Insurtech is also changing the way insurance is distributed. In the past, insurance has been sold primarily through brokers and agents, but with the rise of the internet and mobile devices, customers now have access to a wider range of insurance products directly from the comfort of their own homes or, really, anywhere they happen to be. This has led to a significant increase in online insurance sales, and insurtech companies are capitalizing on this trend by providing digital platforms that make it easy for customers to compare and purchase insurance products.
One example of a new distribution model is embedded insurance. Embedded insurance refers to a type of insurance coverage that is integrated into another product or service. It is designed to provide customers with seamless access to insurance protection as part of their regular use of a product or service, without the need for them to actively purchase and manage a separate insurance policy.
For example, a manufacturer of drones may offer embedded insurance (through an industry partner) as part of its products, providing coverage for property damages or other losses that may occur as a result of using the device. Another example is a ride-hailing service that includes insurance coverage for passengers and drivers as part of the service.
Embedded insurance is seen as a way to increase the accessibility and convenience of insurance for consumers, as well as to increase customer engagement with insurance products. Additionally, it can provide new revenue streams for companies offering the product or service, as well as help to increase customer loyalty.
Although the insurtech movement as a whole is seen as a positive change for the insurance industry, there are several challenges that an insurtech company needs to overcome.
Regulation: The insurance industry is heavily regulated, and many insurtech companies face challenges in navigating the complex regulatory landscape. In some cases, these regulations can make it difficult for insurtech companies to scale their businesses and bring new products and services to market.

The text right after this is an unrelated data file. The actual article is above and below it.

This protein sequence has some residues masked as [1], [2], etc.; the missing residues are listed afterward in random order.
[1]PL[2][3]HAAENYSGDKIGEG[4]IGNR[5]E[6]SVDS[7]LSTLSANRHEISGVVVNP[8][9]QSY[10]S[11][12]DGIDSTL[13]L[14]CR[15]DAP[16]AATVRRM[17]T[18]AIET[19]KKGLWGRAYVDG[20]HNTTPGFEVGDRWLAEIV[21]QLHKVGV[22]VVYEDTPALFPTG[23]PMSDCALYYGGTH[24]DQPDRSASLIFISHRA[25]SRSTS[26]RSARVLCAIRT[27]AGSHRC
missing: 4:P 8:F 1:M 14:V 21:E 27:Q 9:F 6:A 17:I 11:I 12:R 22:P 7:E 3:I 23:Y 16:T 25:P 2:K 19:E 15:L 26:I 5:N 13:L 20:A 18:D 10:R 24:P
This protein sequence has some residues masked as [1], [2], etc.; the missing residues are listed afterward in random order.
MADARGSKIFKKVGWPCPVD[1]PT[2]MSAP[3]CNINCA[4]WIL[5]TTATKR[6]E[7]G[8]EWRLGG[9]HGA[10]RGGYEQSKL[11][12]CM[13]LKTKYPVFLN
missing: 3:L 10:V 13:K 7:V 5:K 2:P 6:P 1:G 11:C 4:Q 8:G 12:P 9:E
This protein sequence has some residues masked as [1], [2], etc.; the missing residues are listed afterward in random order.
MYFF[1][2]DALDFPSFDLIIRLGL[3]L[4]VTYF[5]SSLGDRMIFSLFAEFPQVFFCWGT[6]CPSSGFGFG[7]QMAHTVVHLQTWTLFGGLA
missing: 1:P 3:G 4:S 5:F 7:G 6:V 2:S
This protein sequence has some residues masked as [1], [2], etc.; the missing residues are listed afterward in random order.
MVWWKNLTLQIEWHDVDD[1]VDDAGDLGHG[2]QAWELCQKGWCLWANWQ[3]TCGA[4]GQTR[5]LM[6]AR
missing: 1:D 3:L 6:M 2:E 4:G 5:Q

Trust: Trust is a critical factor in the insurance industry, and some consumers may be hesitant to purchase insurance from a new and untested insurtech company. Additionally, some consumers may be concerned about the security of their personal and financial information when using digital insurance services.
Customer Experience: While many insurtech companies tout the benefits of digital and automated insurance processes, some customers may prefer the more personal touch of a traditional insurance agent. Additionally, some customers may find the digital insurance process confusing or difficult to use.
Competition with Traditional Insurers: While many insurtech companies aim to disrupt the traditional insurance industry, they also face competition from established insurance companies that have significant resources and brand recognition. In some cases, these traditional insurers may be better equipped to meet the needs of some customers and may offer more comprehensive insurance products and services.
In conclusion, “insurtech,” despite being around for several years, is relatively new and evolving in insurance. Whatever your definition of an insurtech is, you can’t deny insurtechs are having a significant impact on the insurance industry, making it more accessible to customers, efficient, and customer-friendly. With technology advancing rapidly, we will likely see even more innovation and transformation technologies in the coming years, and it will be interesting to see how the industry continues to evolve.